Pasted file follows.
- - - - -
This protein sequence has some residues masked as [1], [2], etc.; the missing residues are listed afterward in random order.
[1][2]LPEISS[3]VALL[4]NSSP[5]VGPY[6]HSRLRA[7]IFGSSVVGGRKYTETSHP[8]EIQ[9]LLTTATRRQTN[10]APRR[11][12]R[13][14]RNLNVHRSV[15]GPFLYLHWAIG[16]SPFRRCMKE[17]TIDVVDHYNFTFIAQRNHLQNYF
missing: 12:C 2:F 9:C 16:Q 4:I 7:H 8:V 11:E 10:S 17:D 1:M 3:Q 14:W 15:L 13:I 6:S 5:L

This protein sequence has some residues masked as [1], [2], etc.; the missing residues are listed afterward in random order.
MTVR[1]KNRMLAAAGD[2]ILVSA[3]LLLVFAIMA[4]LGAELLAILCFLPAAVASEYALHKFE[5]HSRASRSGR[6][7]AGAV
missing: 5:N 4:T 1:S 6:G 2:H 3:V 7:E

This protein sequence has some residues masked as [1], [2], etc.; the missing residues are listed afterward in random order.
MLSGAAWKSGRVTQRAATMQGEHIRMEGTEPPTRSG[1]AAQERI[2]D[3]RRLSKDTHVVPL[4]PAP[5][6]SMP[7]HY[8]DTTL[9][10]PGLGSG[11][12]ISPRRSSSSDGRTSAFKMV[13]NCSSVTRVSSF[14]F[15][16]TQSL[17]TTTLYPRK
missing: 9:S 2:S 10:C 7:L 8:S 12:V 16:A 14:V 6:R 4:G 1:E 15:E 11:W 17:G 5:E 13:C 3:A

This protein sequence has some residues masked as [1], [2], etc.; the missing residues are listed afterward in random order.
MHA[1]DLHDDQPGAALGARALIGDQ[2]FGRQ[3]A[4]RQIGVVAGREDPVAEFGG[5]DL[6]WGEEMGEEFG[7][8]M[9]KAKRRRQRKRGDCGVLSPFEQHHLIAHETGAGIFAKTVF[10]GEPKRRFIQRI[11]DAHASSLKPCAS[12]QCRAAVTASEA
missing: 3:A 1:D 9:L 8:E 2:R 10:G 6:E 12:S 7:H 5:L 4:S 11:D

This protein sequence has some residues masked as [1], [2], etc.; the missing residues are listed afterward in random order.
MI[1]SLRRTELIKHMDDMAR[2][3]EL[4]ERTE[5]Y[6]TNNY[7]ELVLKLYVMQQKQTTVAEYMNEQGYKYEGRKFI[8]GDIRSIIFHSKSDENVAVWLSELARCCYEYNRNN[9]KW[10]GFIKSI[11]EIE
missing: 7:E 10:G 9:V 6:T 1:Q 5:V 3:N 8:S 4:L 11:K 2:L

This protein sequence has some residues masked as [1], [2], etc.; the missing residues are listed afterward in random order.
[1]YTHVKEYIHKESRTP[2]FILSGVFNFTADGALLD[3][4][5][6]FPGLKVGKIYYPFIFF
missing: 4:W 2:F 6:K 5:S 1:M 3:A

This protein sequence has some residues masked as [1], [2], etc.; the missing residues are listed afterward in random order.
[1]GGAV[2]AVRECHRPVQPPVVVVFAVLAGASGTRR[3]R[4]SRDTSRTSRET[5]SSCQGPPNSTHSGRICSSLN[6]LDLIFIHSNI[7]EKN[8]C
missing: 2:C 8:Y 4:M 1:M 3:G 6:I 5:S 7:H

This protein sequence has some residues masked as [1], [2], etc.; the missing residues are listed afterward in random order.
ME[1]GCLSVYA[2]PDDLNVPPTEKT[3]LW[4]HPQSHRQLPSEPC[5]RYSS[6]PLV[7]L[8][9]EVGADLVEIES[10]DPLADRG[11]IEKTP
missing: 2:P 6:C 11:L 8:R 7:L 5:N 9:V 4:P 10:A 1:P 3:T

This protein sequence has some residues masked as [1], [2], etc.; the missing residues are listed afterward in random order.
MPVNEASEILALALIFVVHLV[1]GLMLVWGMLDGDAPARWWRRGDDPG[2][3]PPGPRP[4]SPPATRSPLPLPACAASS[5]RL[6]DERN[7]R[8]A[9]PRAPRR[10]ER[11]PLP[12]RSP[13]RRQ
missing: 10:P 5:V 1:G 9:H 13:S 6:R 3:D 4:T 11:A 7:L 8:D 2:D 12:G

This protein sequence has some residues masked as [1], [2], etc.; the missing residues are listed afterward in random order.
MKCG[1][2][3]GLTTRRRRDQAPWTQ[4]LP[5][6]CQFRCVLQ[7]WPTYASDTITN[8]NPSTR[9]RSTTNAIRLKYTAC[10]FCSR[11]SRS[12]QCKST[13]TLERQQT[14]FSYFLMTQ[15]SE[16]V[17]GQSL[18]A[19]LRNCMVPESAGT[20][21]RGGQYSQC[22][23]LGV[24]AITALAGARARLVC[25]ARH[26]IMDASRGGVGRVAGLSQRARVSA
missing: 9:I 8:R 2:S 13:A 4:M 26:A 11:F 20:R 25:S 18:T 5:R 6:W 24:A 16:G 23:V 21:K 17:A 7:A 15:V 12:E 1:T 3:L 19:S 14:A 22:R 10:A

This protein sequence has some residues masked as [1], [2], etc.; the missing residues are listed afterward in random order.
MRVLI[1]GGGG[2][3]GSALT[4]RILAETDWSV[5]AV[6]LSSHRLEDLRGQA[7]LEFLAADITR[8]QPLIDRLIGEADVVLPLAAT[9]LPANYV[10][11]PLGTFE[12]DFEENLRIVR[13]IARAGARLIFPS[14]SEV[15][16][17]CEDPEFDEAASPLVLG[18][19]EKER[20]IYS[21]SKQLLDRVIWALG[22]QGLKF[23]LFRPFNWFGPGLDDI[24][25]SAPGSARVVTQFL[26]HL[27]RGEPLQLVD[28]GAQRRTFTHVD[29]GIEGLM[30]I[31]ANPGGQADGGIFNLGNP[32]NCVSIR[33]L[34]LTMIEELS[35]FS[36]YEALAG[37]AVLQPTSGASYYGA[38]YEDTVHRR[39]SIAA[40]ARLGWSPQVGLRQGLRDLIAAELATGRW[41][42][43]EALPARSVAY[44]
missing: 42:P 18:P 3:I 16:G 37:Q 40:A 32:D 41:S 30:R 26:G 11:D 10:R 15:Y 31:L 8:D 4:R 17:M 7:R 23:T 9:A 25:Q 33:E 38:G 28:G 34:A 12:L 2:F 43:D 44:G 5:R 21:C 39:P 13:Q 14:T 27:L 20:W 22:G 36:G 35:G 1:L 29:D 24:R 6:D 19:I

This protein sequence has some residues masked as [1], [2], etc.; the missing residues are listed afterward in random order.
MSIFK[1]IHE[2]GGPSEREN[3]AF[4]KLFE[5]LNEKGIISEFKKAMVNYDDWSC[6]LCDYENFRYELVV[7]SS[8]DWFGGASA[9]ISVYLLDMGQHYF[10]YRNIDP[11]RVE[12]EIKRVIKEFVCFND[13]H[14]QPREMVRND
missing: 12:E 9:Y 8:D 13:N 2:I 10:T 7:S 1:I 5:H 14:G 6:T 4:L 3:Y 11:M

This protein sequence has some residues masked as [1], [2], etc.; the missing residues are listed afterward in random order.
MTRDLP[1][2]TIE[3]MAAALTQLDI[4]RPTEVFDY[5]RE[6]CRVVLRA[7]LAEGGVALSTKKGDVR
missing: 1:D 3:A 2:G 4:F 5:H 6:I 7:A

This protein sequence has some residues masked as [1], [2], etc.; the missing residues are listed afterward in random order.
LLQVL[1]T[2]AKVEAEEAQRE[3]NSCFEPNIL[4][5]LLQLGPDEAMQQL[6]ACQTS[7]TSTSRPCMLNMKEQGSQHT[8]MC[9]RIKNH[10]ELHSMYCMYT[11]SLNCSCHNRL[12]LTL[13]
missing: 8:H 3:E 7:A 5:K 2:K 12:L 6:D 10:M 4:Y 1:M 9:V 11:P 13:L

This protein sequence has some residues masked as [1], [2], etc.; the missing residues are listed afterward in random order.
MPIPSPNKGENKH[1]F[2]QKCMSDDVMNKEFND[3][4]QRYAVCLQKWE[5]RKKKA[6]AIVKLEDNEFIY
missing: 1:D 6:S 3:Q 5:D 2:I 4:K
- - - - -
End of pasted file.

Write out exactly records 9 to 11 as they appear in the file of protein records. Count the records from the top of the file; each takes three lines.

This protein sequence has some residues masked as [1], [2], etc.; the missing residues are listed afterward in random order.
MPVNEASEILALALIFVVHLV[1]GLMLVWGMLDGDAPARWWRRGDDPG[2][3]PPGPRP[4]SPPATRSPLPLPACAASS[5]RL[6]DERN[7]R[8]A[9]PRAPRR[10]ER[11]PLP[12]RSP[13]RRQ
missing: 10:P 5:V 1:G 9:H 13:S 6:R 3:D 4:T 11:A 7:L 8:D 2:D 12:G

This protein sequence has some residues masked as [1], [2], etc.; the missing residues are listed afterward in random order.
MKCG[1][2][3]GLTTRRRRDQAPWTQ[4]LP[5][6]CQFRCVLQ[7]WPTYASDTITN[8]NPSTR[9]RSTTNAIRLKYTAC[10]FCSR[11]SRS[12]QCKST[13]TLERQQT[14]FSYFLMTQ[15]SE[16]V[17]GQSL[18]A[19]LRNCMVPESAGT[20][21]RGGQYSQC[22][23]LGV[24]AITALAGARARLVC[25]ARH[26]IMDASRGGVGRVAGLSQRARVSA
missing: 9:I 8:R 2:S 13:A 4:M 26:A 11:F 20:R 25:S 18:T 5:R 6:W 24:A 16:G 23:V 21:K 17:A 7:A 15:V 12:E 1:T 3:L 19:S 14:A 22:R 10:A

This protein sequence has some residues masked as [1], [2], etc.; the missing residues are listed afterward in random order.
MRVLI[1]GGGG[2][3]GSALT[4]RILAETDWSV[5]AV[6]LSSHRLEDLRGQA[7]LEFLAADITR[8]QPLIDRLIGEADVVLPLAAT[9]LPANYV[10][11]PLGTFE[12]DFEENLRIVR[13]IARAGARLIFPS[14]SEV[15][16][17]CEDPEFDEAASPLVLG[18][19]EKER[20]IYS[21]SKQLLDRVIWALG[22]QGLKF[23]LFRPFNWFGPGLDDI[24][25]SAPGSARVVTQFL[26]HL[27]RGEPLQLVD[28]GAQRRTFTHVD[29]GIEGLM[30]I[31]ANPGGQADGGIFNLGNP[32]NCVSIR[33]L[34]LTMIEELS[35]FS[36]YEALAG[37]AVLQPTSGASYYGA[38]YEDTVHRR[39]SIAA[40]ARLGWSPQVGLRQGLRDLIAAELATGRW[41][42][43]EALPARSVAY[44]
missing: 42:P 18:P 3:I 16:G 37:Q 40:A 32:D 41:S 30:R 26:G 11:D 10:R 15:Y 31:L 8:D 4:R 17:M 7:R 23:T 9:A 25:Q 33:E 38:G 28:G 34:A 12:L 2:F 43:D 44:G 5:R 21:C 39:P 13:Q 14:T 27:L 20:W 22:G 36:G 35:G 1:L 29:D 24:R 6:D 19:I